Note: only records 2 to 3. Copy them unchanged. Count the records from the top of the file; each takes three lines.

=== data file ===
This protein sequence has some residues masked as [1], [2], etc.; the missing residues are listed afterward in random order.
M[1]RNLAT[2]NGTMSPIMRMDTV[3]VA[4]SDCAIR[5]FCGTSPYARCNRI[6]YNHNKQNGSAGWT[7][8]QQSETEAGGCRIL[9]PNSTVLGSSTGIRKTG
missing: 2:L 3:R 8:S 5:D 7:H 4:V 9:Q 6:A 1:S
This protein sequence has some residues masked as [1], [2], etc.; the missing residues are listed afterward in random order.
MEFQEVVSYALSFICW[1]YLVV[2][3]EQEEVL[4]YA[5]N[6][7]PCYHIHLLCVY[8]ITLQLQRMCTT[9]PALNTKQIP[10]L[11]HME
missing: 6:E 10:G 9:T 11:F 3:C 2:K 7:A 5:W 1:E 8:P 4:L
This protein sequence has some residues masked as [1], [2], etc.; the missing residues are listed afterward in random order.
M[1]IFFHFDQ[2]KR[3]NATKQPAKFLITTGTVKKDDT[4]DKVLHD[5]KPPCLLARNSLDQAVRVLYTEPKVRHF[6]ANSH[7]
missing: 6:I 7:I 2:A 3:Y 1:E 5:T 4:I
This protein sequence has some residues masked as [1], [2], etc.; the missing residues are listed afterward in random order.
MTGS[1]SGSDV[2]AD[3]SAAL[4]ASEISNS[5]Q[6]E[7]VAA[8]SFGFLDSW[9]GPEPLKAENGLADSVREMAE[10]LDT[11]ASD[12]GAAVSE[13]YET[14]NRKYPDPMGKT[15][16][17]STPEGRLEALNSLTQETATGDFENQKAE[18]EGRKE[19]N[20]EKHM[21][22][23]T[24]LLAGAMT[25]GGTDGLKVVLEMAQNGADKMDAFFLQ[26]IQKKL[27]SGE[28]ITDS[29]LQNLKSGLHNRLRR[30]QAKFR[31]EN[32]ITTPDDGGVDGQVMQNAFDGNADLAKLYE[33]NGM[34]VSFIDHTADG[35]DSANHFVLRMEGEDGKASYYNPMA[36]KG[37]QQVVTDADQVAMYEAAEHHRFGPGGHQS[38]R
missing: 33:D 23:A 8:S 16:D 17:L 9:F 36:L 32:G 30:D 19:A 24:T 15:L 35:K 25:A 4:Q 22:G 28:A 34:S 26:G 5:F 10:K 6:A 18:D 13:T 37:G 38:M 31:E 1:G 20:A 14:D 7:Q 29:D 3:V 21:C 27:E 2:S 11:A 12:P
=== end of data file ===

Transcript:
This protein sequence has some residues masked as [1], [2], etc.; the missing residues are listed afterward in random order.
MEFQEVVSYALSFICW[1]YLVV[2][3]EQEEVL[4]YA[5]N[6][7]PCYHIHLLCVY[8]ITLQLQRMCTT[9]PALNTKQIP[10]L[11]HME
missing: 6:E 10:G 9:T 11:F 3:C 2:K 7:A 5:W 1:E 8:P 4:L
This protein sequence has some residues masked as [1], [2], etc.; the missing residues are listed afterward in random order.
M[1]IFFHFDQ[2]KR[3]NATKQPAKFLITTGTVKKDDT[4]DKVLHD[5]KPPCLLARNSLDQAVRVLYTEPKVRHF[6]ANSH[7]
missing: 6:I 7:I 2:A 3:Y 1:E 5:T 4:I